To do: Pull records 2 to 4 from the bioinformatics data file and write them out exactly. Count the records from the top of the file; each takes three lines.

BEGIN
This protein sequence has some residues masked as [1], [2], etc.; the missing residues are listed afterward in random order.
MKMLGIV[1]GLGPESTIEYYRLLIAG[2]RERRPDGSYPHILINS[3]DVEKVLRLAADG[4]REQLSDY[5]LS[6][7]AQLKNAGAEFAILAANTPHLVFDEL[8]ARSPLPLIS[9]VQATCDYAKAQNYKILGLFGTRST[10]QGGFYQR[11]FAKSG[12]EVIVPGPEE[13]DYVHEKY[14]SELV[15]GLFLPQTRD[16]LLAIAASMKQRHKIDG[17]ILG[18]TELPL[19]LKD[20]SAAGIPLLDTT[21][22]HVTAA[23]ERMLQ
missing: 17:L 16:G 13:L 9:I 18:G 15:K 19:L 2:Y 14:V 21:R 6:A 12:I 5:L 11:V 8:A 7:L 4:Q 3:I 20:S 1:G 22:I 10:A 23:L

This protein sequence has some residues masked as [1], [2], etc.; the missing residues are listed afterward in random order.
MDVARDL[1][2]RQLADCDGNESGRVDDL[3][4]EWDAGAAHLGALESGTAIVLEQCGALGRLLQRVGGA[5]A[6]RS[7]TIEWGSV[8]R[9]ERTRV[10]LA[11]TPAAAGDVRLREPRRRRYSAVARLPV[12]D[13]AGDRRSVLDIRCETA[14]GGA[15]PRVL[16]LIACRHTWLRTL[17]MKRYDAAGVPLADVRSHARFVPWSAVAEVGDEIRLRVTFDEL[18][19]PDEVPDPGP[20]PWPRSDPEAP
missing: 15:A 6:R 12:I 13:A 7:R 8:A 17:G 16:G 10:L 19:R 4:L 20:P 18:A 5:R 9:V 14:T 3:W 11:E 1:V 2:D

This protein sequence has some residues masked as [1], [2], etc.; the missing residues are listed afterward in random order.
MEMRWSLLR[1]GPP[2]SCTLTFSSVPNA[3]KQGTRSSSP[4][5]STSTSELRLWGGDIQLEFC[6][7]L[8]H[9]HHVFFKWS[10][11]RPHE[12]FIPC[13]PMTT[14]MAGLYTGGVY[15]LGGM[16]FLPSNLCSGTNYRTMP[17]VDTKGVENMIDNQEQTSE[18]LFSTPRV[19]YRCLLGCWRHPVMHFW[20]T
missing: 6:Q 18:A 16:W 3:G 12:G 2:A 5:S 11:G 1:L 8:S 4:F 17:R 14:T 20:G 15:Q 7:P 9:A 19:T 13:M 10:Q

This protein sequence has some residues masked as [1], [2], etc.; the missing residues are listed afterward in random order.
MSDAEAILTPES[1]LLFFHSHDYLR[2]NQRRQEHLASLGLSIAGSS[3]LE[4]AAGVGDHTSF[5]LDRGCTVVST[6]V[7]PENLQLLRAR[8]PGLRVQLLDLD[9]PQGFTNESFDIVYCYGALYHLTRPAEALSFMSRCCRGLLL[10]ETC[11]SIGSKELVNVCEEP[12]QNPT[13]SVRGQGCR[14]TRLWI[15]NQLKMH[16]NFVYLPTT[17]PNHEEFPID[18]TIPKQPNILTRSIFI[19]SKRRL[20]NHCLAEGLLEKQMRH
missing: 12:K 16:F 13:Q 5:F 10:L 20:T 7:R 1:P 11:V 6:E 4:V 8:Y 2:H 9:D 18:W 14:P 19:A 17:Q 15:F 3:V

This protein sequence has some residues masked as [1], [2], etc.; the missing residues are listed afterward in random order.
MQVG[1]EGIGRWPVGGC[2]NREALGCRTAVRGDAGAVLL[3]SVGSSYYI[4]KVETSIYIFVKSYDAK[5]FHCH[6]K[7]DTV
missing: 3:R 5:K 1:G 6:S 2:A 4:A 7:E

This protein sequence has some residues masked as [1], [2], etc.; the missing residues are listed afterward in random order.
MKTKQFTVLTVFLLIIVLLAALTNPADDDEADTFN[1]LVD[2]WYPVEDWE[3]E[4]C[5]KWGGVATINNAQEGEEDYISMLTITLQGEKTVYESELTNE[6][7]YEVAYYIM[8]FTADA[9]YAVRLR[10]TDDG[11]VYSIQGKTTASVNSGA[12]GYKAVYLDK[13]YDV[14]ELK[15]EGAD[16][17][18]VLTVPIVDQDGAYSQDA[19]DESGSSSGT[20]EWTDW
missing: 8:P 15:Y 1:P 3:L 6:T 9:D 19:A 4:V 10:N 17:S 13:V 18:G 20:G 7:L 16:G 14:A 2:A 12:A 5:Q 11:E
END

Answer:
This protein sequence has some residues masked as [1], [2], etc.; the missing residues are listed afterward in random order.
MDVARDL[1][2]RQLADCDGNESGRVDDL[3][4]EWDAGAAHLGALESGTAIVLEQCGALGRLLQRVGGA[5]A[6]RS[7]TIEWGSV[8]R[9]ERTRV[10]LA[11]TPAAAGDVRLREPRRRRYSAVARLPV[12]D[13]AGDRRSVLDIRCETA[14]GGA[15]PRVL[16]LIACRHTWLRTL[17]MKRYDAAGVPLADVRSHARFVPWSAVAEVGDEIRLRVTFDEL[18][19]PDEVPDPGP[20]PWPRSDPEAP
missing: 15:A 6:R 12:I 13:A 7:R 8:A 17:G 16:G 10:L 19:R 4:L 20:P 18:A 5:R 9:V 14:T 3:W 11:E 1:V 2:D

This protein sequence has some residues masked as [1], [2], etc.; the missing residues are listed afterward in random order.
MEMRWSLLR[1]GPP[2]SCTLTFSSVPNA[3]KQGTRSSSP[4][5]STSTSELRLWGGDIQLEFC[6][7]L[8]H[9]HHVFFKWS[10][11]RPHE[12]FIPC[13]PMTT[14]MAGLYTGGVY[15]LGGM[16]FLPSNLCSGTNYRTMP[17]VDTKGVENMIDNQEQTSE[18]LFSTPRV[19]YRCLLGCWRHPVMHFW[20]T
missing: 6:Q 18:A 16:W 3:G 12:G 2:A 5:S 11:G 1:L 8:S 4:F 17:R 14:T 20:G 15:Q 7:P 9:A 19:T 13:M 10:Q

This protein sequence has some residues masked as [1], [2], etc.; the missing residues are listed afterward in random order.
MSDAEAILTPES[1]LLFFHSHDYLR[2]NQRRQEHLASLGLSIAGSS[3]LE[4]AAGVGDHTSF[5]LDRGCTVVST[6]V[7]PENLQLLRAR[8]PGLRVQLLDLD[9]PQGFTNESFDIVYCYGALYHLTRPAEALSFMSRCCRGLLL[10]ETC[11]SIGSKELVNVCEEP[12]QNPT[13]SVRGQGCR[14]TRLWI[15]NQLKMH[16]NFVYLPTT[17]PNHEEFPID[18]TIPKQPNILTRSIFI[19]SKRRL[20]NHCLAEGLLEKQMRH
missing: 12:K 16:F 13:Q 5:F 10:L 20:T 7:R 1:P 11:V 6:E 4:V 8:Y 2:H 9:D 18:W 14:P 19:A 17:Q 15:F 3:V